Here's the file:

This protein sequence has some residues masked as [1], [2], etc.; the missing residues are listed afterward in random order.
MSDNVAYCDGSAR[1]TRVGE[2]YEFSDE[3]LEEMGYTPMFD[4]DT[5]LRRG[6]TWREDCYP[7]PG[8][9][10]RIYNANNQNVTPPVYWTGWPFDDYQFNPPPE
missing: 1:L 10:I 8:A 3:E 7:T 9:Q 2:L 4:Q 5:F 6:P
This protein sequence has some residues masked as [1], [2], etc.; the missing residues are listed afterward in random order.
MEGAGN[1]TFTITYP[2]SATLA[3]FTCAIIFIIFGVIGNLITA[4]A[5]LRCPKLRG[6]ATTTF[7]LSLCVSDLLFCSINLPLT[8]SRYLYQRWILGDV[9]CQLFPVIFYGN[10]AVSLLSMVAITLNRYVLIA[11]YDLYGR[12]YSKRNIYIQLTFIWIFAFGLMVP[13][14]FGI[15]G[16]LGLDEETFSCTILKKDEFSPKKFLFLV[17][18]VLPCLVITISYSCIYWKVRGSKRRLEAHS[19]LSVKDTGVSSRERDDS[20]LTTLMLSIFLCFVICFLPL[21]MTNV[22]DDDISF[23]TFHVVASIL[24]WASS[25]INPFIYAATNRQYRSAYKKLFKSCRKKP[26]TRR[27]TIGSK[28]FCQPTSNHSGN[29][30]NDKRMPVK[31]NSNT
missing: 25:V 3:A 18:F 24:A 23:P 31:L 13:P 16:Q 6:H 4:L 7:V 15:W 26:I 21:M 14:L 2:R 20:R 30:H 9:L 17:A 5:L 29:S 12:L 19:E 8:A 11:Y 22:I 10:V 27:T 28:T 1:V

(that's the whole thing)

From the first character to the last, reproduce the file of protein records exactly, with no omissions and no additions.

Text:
This protein sequence has some residues masked as [1], [2], etc.; the missing residues are listed afterward in random order.
MSDNVAYCDGSAR[1]TRVGE[2]YEFSDE[3]LEEMGYTPMFD[4]DT[5]LRRG[6]TWREDCYP[7]PG[8][9][10]RIYNANNQNVTPPVYWTGWPFDDYQFNPPPE
missing: 1:L 10:I 8:A 3:E 7:T 9:Q 2:L 4:Q 5:F 6:P
This protein sequence has some residues masked as [1], [2], etc.; the missing residues are listed afterward in random order.
MEGAGN[1]TFTITYP[2]SATLA[3]FTCAIIFIIFGVIGNLITA[4]A[5]LRCPKLRG[6]ATTTF[7]LSLCVSDLLFCSINLPLT[8]SRYLYQRWILGDV[9]CQLFPVIFYGN[10]AVSLLSMVAITLNRYVLIA[11]YDLYGR[12]YSKRNIYIQLTFIWIFAFGLMVP[13][14]FGI[15]G[16]LGLDEETFSCTILKKDEFSPKKFLFLV[17][18]VLPCLVITISYSCIYWKVRGSKRRLEAHS[19]LSVKDTGVSSRERDDS[20]LTTLMLSIFLCFVICFLPL[21]MTNV[22]DDDISF[23]TFHVVASIL[24]WASS[25]INPFIYAATNRQYRSAYKKLFKSCRKKP[26]TRR[27]TIGSK[28]FCQPTSNHSGN[29][30]NDKRMPVK[31]NSNT
missing: 25:V 3:A 18:F 24:A 23:P 31:L 13:P 16:Q 6:H 4:L 7:V 15:W 26:I 21:M 14:L 2:R 20:R 30:H 9:L 17:A 5:L 29:S 12:L 19:E 8:A 11:Y 22:I 10:V 27:T 28:T 1:V